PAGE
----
New tenancy laws WA: Exploring the landlord impact

Exploring-the-landlord-impact

In April, the WA Parliament passed the Residential Tenancies Amendment Bill 2024. This represented a significant step in bringing the amendments, first proposed in May 2023 by the then-McGown government, into effect.

Addressing the bill’s progression, REIWA CEO Cath Hart clarified that the changes were yet to come into effect but were expected to be rolled out in “three phases”. In this blog, we’ll explore each of these phases and what these plans mean for you as a landlord.

Residential Tenancies Amendment Bill 2024: Planned roll-out

Phase One: Rent bidding and retaliatory action

Expected to come into effect in May 2024

In an effort to stamp out rent bidding, landlords and property managers will be required to advertise rents as a fixed amount, not a range, and will be prohibited from encouraging lease applicants to offer a higher bid. Prospective tenants will still be able to propose a higher rental amount at their own discretion and this will not be considered a “bid”.

Further, if a tenant believes that their landlord has engaged in “retaliatory action” as a result of the tenant exercising their rights as a tenant, they will now have access to legal provisions that enable them to “seek remedy or compensation from a court”.

Phase Two: Annual increases, pets, modifications and dispute resolutions

Expected to come into effect in mid-2024

During this phase, rental increases will be limited to once every 12 months rather than once every six months. This will only apply to rental agreements signed after the change has come into effect – it will not be retroactively applied to pre-existing leases, including any new leases entered into between now and the change coming into effect.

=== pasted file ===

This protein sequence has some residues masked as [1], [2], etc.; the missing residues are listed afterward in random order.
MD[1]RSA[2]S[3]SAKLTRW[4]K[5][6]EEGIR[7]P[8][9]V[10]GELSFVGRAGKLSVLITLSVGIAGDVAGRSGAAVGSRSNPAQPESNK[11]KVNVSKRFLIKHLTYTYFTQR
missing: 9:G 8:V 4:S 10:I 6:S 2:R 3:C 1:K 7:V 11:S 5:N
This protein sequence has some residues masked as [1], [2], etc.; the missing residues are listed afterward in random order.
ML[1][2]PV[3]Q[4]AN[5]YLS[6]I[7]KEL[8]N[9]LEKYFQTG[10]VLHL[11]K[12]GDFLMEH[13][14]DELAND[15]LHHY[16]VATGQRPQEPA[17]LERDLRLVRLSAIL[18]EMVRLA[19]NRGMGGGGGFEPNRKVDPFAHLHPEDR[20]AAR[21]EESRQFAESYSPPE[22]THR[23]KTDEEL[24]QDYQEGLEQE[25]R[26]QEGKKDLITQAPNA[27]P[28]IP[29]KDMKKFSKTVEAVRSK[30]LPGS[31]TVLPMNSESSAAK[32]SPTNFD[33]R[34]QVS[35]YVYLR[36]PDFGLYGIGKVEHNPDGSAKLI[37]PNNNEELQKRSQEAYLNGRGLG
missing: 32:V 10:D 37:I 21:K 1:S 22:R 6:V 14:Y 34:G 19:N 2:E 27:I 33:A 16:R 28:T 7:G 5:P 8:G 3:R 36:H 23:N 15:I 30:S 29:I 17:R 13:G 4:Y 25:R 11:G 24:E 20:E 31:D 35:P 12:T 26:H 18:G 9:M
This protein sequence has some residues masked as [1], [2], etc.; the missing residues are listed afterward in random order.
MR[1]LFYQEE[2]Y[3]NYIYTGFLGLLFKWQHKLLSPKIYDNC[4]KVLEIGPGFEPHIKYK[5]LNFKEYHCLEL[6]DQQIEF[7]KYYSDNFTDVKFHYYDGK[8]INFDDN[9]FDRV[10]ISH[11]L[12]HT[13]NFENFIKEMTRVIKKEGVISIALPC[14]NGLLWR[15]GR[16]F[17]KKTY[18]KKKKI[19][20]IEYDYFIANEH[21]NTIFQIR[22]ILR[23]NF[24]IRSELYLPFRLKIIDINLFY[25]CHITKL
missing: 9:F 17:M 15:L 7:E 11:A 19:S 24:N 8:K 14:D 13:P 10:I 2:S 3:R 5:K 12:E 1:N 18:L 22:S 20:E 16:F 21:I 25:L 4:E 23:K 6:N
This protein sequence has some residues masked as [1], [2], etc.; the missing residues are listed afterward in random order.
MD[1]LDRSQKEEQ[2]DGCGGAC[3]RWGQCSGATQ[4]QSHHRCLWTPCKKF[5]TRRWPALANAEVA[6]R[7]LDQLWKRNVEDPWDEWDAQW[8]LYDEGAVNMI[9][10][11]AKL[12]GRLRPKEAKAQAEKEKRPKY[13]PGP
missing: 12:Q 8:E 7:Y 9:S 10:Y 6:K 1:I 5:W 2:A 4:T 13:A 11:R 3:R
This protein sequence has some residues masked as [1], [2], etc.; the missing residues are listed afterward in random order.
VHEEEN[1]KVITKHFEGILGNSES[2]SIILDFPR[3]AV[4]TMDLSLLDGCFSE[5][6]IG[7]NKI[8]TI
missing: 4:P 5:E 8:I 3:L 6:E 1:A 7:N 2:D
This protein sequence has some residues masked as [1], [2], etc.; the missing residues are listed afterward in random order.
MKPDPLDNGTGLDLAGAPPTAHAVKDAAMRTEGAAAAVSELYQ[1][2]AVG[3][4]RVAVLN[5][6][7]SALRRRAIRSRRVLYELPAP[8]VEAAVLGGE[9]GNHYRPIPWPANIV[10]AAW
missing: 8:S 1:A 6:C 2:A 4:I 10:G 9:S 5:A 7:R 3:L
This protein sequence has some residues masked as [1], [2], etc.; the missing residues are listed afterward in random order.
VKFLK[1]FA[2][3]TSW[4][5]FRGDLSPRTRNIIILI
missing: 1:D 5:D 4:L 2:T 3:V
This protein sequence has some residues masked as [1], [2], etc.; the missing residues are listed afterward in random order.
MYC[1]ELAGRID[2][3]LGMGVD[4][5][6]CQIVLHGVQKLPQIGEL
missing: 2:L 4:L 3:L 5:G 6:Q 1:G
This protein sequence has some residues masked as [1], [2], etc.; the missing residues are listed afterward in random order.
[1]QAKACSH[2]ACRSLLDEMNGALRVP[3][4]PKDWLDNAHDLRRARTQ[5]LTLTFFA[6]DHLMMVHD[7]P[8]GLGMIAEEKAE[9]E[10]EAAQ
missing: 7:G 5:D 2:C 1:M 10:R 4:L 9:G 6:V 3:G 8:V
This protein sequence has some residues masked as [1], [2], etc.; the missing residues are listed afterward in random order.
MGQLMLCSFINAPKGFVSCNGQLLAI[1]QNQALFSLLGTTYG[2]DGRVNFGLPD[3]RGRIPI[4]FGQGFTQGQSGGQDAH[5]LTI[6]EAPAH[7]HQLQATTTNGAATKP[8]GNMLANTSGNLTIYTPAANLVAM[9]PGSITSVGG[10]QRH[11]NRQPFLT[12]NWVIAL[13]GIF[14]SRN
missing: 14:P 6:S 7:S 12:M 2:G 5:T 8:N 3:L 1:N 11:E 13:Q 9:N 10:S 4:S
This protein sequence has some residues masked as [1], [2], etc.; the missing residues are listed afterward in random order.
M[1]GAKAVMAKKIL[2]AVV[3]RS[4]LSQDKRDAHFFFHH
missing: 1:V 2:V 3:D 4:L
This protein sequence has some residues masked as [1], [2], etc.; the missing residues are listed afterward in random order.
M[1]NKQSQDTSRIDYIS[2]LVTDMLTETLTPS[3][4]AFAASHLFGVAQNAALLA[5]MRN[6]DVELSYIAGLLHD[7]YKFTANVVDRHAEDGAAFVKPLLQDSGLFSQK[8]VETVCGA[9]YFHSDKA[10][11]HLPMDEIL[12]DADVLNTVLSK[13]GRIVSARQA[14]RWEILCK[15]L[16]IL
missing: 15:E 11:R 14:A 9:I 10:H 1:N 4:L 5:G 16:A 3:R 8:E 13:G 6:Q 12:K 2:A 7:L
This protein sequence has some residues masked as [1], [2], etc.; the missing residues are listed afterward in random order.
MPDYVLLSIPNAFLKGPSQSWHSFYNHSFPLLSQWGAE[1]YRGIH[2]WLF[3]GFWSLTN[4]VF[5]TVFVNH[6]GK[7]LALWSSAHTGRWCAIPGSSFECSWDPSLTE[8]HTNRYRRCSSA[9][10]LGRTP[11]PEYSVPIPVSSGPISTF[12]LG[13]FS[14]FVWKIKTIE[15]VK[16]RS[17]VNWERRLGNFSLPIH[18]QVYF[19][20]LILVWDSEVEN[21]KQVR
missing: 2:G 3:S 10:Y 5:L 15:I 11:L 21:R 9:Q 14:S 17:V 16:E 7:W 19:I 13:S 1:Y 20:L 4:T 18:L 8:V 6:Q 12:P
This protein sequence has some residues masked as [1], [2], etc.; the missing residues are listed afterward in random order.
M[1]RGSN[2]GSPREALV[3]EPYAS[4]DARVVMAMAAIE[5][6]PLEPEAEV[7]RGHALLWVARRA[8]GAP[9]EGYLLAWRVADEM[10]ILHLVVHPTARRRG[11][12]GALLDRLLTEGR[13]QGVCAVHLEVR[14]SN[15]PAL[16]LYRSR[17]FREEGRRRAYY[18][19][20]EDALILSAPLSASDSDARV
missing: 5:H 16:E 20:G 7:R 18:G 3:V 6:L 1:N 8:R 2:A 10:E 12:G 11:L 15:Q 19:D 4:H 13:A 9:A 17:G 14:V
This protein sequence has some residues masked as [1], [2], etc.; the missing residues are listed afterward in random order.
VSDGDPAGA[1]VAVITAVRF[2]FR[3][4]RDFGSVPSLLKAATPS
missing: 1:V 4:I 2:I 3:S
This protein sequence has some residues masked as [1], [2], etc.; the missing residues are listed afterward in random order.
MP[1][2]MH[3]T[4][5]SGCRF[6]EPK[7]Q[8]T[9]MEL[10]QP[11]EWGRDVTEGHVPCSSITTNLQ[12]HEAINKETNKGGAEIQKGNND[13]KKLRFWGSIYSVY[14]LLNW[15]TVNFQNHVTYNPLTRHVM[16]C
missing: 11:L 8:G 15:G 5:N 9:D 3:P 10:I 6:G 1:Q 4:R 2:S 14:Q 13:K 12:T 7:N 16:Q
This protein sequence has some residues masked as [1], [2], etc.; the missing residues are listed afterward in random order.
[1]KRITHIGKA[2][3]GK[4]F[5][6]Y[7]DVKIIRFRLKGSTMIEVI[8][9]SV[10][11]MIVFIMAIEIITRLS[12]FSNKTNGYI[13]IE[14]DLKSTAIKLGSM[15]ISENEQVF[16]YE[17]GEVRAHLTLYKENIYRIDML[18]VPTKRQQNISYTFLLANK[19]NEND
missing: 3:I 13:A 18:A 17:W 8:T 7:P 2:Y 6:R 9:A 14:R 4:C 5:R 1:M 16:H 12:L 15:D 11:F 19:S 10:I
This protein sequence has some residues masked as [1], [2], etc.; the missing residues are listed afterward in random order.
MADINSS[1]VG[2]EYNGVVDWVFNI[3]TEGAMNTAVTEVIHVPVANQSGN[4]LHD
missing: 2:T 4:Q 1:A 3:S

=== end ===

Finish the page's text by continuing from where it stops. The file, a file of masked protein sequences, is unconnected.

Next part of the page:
Tenants will also be able to make minor changes to a property, though they may be required to return it to its original condition at the end of their tenancy – the specific details of this process are yet to be finalised. Landlords will only be able to refuse these modifications under particular circumstances, and any disputes between landlords and tenants will be referred to the Commissioner for Consumer Protection (‘the Commisioner’ henceforth) for evaluation.

All tenants will be allowed to keep pets at their rental property. If a landlord wishes to prohibit them from doing so, they must seek permission from the Commissioner and have a reasonable justification. That being said, landlords will still be able to place conditions on tenants keeping pets, though the specifics are yet to be confirmed. Pet bonds of up to $260 will continue to be required.

Phase Three: Security bonds

Expected to come into effect in 2025

The final phase will see the process for releasing security bonds at the end of a tenancy agreement streamlined for all parties. Tenants and landlords will be able to apply separately regarding how bond payments are to be disbursed, thereby speeding up the process. The Commissioner will also deal with disputes related to bond repayments.

What’s the impact on landlords?

REIWA indicated their support for the changes, recognising that they strike a balance between tenant and landlord needs. They also underscored that the changes will bring a degree of certainty to the market, ending speculation and likely closing the book on any more changes in the near future.